The Diet on Monday convened in the shadow of the ongoing hostage crisis in the Middle East.
The killing of one Japanese hostage by Islamic State and the unknown fate of a second hostage is expected to push national security to the forefront for Prime Minister Shinzo Abe.
The ruling Liberal-Democratic Party (LDP) and its junior coalition partner, the Komeito Party, hope to submit around 70 bills during the 150-day session which ends on June 24.
Top items on the agenda are likely to be a bill on the contentious issue of reinterpreting the constitution in order to allow Japan the right of collective self-defense, legalizing casinos in Japan, regional economic revitalization, agricultural reform, promoting women’s participation in society and Japan's nuclear power policy, specifically whether to restart nuclear reactors.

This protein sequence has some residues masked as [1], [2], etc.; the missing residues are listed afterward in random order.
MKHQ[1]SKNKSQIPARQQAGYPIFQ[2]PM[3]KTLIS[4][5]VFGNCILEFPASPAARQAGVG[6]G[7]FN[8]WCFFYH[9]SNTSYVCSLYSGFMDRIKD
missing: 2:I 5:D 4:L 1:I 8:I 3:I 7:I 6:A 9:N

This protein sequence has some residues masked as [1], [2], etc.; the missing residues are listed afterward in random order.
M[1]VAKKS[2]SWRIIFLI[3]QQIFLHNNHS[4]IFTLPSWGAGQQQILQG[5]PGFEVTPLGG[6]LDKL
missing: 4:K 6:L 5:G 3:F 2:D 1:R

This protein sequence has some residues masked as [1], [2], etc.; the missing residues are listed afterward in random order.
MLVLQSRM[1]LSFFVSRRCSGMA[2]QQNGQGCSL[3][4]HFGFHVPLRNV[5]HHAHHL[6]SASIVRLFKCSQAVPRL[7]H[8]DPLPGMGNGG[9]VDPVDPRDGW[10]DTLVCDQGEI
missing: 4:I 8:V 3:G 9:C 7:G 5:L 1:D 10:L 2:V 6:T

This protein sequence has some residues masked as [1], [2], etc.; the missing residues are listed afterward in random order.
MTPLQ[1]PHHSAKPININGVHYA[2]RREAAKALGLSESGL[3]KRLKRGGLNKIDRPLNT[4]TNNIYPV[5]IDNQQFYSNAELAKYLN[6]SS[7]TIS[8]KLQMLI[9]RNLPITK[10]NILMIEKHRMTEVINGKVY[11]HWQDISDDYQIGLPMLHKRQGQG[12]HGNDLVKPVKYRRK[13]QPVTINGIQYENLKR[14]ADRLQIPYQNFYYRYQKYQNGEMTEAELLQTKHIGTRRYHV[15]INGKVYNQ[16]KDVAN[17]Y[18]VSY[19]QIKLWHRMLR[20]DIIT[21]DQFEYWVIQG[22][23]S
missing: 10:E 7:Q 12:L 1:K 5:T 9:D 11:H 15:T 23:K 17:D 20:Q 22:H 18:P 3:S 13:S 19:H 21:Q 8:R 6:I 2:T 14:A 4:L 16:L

Opposition parties have already indicated they will give the government a hard time on the issue of reinterpreting the constitution. The Diet session will be the first opportunity for newly elected Democratic Party of Japan (DPJ) leader Katsuya Okada to debate Abe.© Japan Today